Famed film producer, and all around sleaze-meister, Dick Randall tossed this slice of steamy Eurocult into the, then, very popular Giallo ring, and soon came away a winner. None-too-prolific F. L. Morris (this being his third and final film) was brought in for the directing duties and a cast to end all casts was assembled to round out a rather stylish though derivative murder and sex mystery.
As with most films of this type the plot is so chock full of improbabilities that it nearly borders on tedium. The narrative simply twists and turns itself inside out to the point of complete absurdity. However, some of the key elements and highlights include: a jewel heist, an all-knowing-all-seeing medium, a brothel, hooded killers, a mad scientist, incredibly sexy women, incest, human eyeball fondling and a professional Humphrey Bogart look-a-like!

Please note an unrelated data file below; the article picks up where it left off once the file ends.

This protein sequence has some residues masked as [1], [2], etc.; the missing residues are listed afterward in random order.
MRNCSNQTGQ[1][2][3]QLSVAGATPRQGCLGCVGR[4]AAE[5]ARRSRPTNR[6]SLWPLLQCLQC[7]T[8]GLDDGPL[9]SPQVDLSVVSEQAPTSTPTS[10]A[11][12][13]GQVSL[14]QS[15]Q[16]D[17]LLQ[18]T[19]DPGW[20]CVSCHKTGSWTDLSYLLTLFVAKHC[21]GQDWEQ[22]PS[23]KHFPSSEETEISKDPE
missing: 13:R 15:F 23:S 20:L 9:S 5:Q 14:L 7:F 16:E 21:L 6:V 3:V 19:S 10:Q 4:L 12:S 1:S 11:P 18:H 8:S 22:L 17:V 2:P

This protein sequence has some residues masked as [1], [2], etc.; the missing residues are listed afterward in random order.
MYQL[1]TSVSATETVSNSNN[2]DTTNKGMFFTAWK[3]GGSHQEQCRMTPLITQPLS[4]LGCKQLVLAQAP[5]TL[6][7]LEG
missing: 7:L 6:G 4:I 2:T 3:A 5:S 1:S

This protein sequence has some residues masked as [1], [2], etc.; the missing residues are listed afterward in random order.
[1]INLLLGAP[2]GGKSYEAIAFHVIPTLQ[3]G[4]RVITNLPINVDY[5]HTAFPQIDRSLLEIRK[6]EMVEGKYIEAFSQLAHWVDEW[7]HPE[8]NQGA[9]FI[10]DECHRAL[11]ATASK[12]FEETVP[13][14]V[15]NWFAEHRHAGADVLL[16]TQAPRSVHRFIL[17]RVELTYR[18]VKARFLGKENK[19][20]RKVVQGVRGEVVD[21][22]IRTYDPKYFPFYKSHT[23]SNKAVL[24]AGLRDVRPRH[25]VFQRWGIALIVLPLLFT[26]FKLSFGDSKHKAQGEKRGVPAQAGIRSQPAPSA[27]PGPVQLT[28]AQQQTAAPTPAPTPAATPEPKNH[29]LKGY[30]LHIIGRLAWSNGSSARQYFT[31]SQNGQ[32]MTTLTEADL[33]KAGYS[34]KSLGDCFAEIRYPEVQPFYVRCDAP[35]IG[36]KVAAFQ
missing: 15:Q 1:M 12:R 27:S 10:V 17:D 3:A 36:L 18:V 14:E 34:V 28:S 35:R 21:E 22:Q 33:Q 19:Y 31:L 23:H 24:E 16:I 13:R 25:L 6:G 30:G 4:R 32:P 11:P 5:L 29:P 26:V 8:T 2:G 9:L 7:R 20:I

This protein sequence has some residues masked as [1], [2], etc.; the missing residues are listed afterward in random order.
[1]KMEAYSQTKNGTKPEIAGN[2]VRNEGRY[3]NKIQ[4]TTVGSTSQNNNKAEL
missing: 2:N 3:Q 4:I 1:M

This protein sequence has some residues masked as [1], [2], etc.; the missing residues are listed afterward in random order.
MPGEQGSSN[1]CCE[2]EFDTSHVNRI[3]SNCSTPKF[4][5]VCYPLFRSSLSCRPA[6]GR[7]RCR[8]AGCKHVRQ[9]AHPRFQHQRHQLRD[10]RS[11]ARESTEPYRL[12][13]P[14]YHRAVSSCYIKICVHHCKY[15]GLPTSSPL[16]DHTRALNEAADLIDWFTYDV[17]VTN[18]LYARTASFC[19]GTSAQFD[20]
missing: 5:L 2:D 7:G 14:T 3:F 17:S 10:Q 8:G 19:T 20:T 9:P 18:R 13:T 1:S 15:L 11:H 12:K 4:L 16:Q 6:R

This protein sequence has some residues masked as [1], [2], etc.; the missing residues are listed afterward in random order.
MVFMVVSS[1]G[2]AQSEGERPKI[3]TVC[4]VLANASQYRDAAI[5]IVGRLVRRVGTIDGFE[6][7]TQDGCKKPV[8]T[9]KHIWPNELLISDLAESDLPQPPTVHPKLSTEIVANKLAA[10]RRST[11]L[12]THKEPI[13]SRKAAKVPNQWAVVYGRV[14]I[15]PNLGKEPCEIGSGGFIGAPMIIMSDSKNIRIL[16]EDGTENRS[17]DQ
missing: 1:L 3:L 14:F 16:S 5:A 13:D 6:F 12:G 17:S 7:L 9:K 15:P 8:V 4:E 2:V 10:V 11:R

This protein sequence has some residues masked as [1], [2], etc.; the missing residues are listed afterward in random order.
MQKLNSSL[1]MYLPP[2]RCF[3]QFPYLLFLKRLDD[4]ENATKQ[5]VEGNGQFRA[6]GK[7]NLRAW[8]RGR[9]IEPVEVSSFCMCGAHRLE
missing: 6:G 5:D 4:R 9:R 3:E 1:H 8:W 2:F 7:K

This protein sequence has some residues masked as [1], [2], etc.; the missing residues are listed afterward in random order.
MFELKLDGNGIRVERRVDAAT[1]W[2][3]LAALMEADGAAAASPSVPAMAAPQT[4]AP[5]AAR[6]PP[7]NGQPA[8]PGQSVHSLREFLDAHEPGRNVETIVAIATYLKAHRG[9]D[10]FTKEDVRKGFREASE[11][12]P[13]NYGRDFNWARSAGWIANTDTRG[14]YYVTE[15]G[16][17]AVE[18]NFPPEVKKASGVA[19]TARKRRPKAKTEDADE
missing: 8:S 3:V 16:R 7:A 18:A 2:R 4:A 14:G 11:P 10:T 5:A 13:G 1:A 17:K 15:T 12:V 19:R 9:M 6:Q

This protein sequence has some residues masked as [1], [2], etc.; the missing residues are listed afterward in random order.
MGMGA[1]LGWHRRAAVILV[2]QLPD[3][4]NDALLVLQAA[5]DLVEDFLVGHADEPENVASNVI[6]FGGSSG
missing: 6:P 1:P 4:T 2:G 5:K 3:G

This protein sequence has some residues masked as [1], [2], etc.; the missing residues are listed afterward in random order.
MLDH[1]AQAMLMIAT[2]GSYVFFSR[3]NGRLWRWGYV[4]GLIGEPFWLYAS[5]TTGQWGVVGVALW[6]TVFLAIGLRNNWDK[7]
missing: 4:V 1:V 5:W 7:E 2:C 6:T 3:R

With all of this swirling about, the meandering storyline easily takes a backseat to the obligatory naked female flesh and gory set pieces. Topless hotties, beheadings and stabbings aplenty. Oh, and the groovy soundtrack by one of Europe’s finest, Bruno Nicolai, is worthy of a mention as well.
Producer Randall was famous for selling his movies to various markets across the globe and so the film was, not so surprisingly, host to a mint of alternate titles, including: “The Bogeyman and the French Sex Murders,” “Murders in Paris,” “The Paris Sex Murders,” “Casa d’appuntameto” and “Auge des Bösen.” Mondo Macabro did a wonderful job on the extras that include an essay by Pete Tombs about the film and its distribution, a 30 minute documentary on producer Dick Randall, 2 deleted scenes and a stockpile of stills, posters and various press materials.